Land Improvement Contractors Try Out New Equipment
by Bob Oertel
|It was a working holiday for Indiana land improvement contractors when they attended the LAND CARE EXPOSITION on the Jeff and Trisha Stevens farm near Waldron, Indiana. For three days they ogled the new earthmoving machines, waiting their turns to climb on board and move dirt.
And there were of plenty machines to watch and try out. Sixty-six members of the Indiana Chapter of the Land Improvement Contractors of America (LICA) and 33 associate members had furnished 35 different pieces of equipment valued at $10 million.
All day long, the operators dug, piled and smoothed dirt, reshaping the farm and constructing needed soil and water conservation measures. When Jeff and Trisha bought the farm the year before, they realized that there were soil and water problems that needed fixing. They developed a conservation plan to correct the problems with technical help from the Natural Resource Conservation Service (NRCS).
During the Exposition, or field day (as most folks called it), 10 different conservation practices were constructed at 10 locations on the 139-acre farm. These practices included: a farm pond; water diversion; grass waterways; erosion control structures; rock chute; an open drain; surface and tile drainage; a hog manure disposal system; and a new septic system for the farm house.
We've Come a Long Way
"Do you remember when the only way we could move dirt was with a shovel or with a slip scraper pulled by horses?" he asked me, obviously wondering if I, too, could remember that far back. Then, before I could answer, he volunteered, "I remember the first bulldozer that came into our part of the country. I guess it must have been along about the early '30's. Why, you could move more dirt in an hour with that dozer than a team and a scraper could move in days. Maybe weeks."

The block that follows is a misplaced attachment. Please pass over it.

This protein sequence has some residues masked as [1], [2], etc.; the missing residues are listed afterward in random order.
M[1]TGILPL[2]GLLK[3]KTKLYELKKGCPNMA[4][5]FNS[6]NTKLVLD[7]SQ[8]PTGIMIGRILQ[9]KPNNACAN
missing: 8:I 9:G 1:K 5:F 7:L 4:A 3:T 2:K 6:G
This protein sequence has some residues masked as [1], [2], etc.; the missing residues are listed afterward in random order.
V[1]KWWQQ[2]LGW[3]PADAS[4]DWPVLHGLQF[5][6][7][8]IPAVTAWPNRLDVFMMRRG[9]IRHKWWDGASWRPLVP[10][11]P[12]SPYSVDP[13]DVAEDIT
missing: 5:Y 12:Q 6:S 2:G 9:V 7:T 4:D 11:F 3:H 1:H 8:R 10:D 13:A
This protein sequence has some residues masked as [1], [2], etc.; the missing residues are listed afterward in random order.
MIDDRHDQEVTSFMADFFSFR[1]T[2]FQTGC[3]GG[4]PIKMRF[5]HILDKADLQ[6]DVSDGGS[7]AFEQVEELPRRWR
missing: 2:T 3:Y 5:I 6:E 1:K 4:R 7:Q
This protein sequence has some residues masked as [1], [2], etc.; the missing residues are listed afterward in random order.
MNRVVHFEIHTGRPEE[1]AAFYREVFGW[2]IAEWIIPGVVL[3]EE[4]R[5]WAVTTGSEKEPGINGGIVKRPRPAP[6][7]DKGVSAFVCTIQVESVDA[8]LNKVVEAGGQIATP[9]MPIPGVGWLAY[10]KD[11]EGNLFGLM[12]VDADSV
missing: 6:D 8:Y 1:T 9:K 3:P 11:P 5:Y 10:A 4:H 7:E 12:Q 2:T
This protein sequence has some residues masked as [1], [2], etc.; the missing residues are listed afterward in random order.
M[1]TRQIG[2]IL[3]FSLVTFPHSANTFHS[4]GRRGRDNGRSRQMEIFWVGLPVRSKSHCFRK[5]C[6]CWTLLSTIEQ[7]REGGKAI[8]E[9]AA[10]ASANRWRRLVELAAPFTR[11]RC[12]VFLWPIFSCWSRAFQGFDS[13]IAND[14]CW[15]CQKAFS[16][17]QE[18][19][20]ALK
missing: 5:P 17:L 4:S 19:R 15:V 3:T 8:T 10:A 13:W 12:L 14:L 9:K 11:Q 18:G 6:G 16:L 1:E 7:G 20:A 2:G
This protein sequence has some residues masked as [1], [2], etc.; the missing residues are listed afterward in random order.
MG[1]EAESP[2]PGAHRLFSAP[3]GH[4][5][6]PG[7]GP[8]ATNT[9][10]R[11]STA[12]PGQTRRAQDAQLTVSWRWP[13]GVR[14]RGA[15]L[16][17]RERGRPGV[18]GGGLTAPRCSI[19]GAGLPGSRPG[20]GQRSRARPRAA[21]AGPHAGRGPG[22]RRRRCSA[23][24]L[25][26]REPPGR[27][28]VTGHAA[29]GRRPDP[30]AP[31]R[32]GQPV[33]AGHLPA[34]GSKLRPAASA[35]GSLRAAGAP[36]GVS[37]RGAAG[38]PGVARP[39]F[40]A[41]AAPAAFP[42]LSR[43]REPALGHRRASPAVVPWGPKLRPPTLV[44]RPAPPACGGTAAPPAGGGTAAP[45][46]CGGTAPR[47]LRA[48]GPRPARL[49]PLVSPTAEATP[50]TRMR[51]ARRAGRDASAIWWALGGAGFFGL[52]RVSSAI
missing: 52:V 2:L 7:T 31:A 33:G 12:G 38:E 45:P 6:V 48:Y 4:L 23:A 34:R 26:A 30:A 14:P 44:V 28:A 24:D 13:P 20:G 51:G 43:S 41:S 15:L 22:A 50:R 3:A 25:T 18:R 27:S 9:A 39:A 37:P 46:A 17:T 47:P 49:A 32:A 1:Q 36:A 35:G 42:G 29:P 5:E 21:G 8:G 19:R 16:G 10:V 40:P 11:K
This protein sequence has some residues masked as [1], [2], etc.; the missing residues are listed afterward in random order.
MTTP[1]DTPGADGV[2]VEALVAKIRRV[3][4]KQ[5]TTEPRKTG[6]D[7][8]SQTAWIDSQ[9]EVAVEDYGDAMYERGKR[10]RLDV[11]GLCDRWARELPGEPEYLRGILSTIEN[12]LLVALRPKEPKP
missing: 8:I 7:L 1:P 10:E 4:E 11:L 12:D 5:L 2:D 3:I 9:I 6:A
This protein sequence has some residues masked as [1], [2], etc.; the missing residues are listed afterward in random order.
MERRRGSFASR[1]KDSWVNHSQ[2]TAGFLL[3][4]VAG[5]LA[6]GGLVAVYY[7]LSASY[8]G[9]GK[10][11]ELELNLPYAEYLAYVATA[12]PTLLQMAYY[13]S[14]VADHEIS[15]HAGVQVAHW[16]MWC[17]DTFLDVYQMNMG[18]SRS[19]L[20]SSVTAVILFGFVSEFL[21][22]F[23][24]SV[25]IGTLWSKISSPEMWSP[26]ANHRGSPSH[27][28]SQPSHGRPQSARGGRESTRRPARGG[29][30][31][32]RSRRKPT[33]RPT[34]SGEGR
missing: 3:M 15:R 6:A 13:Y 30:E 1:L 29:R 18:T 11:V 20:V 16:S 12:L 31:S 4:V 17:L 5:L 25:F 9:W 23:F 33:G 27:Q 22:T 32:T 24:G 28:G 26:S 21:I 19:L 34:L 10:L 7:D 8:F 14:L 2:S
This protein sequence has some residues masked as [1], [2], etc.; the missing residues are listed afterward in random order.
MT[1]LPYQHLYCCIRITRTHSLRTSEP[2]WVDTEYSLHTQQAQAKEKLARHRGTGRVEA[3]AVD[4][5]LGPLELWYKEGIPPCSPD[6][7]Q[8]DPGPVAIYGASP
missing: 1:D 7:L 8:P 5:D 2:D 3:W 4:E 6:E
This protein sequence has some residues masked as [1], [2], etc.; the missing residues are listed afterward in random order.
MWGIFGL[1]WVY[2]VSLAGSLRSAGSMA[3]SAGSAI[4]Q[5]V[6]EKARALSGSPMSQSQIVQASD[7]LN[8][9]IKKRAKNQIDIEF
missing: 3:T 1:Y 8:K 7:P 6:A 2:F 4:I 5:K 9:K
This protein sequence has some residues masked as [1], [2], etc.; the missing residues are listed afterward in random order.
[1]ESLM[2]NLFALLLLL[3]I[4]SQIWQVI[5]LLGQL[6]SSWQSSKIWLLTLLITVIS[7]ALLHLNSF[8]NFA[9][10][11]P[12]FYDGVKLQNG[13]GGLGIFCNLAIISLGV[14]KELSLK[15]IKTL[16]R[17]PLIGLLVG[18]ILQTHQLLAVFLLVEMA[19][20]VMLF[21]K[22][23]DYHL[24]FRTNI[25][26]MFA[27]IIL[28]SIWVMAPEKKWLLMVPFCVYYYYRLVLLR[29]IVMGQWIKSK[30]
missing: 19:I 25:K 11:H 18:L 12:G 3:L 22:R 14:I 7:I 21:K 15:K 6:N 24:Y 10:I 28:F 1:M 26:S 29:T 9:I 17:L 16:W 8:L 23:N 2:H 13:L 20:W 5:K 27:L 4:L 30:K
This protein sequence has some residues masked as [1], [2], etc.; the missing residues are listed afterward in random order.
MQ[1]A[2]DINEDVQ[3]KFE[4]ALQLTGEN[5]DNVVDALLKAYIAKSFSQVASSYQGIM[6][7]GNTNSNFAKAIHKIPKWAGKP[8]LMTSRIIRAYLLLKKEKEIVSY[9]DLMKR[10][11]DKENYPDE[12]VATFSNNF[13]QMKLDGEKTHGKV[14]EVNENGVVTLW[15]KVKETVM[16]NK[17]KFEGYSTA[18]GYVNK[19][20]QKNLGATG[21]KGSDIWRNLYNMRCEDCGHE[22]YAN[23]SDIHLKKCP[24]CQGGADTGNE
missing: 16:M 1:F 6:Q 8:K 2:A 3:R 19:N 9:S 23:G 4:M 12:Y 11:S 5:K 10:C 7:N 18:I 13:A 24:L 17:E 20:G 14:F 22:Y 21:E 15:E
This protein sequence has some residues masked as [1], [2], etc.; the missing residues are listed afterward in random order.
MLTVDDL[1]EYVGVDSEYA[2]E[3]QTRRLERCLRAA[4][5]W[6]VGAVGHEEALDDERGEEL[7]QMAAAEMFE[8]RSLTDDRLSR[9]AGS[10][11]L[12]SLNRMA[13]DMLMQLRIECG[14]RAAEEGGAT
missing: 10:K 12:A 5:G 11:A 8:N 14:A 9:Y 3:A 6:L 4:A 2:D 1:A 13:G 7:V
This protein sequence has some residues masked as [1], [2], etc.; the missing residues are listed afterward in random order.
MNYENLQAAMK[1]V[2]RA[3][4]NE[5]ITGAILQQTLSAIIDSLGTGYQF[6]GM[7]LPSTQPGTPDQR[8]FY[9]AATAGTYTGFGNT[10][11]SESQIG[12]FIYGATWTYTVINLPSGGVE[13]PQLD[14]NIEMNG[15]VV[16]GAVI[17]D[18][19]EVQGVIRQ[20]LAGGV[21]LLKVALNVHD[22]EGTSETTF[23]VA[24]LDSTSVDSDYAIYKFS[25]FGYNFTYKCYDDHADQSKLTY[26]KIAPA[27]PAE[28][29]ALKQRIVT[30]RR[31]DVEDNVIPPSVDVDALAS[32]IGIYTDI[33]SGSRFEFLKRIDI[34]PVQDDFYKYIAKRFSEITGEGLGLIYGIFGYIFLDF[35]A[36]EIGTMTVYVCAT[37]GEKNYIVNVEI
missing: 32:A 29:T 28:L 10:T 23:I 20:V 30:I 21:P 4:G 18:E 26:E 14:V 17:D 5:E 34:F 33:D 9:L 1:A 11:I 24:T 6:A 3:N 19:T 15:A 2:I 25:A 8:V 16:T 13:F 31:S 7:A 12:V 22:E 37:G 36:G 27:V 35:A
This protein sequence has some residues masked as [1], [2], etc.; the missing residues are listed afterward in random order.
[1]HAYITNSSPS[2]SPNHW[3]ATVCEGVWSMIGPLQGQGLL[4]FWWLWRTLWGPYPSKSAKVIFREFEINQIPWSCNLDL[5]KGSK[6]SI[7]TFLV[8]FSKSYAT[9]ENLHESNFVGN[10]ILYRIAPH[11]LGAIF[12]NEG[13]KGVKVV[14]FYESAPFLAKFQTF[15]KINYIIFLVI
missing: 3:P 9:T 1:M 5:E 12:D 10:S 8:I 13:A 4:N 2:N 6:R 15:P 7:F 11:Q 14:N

I had to agree wholeheartedly when he added, "The whole soil conservation revolution in this country just plain took off when the bulldozer came along. Look how much (soil and water) conservation has been done by farmers and contractors since then. We've come a long way."
We stood on the hillside, watching the pond taking shape. An operator skillfully guided an excavator digging a core trench, later to be re-filled. Once completed and packed tightly by a self-propelled vibratory compactor, the base was ready for the dam proper. A dozer sliced off a layer of dirt on the side slope and moved it down to the dam site, while a scraper also carried dirt to the site. All the while the compactor moved back and forth across the rising fill.
Little by little, the dam rose until, at the end of the field day, the pond was completed, thanks to the maneuvering of the dozer, the excavator, the scraper and the compactor by the skilled operators. These were the contractors who had come to look, learn and try running these earthmoving marvels.
Leaving the pond site, we walked down slope into a soggy and wet flat bottomland. Here a chain trencher, a wheel trencher and a plow, all self-propelled, were laying plastic drain tubing.
I couldn't help thinking about how the laying of a tile line had changed over the years. What a change from the past days when subsurface water was sometimes drained off through a rock-lined underground channel or through wooden, or baked clay or concrete tile. And the trenches were dug by hand using a 'tiling spade'. I remembered my Dad laboriously digging a tile trench on our farm, one spade-full at a time.
Today, modern trenchers move continuously, cutting trenches up to 10 feet deep and 2 feet wide, laying thousands of feet of tubing a day. Lasers guide the trenchers and regulate the depth of cut.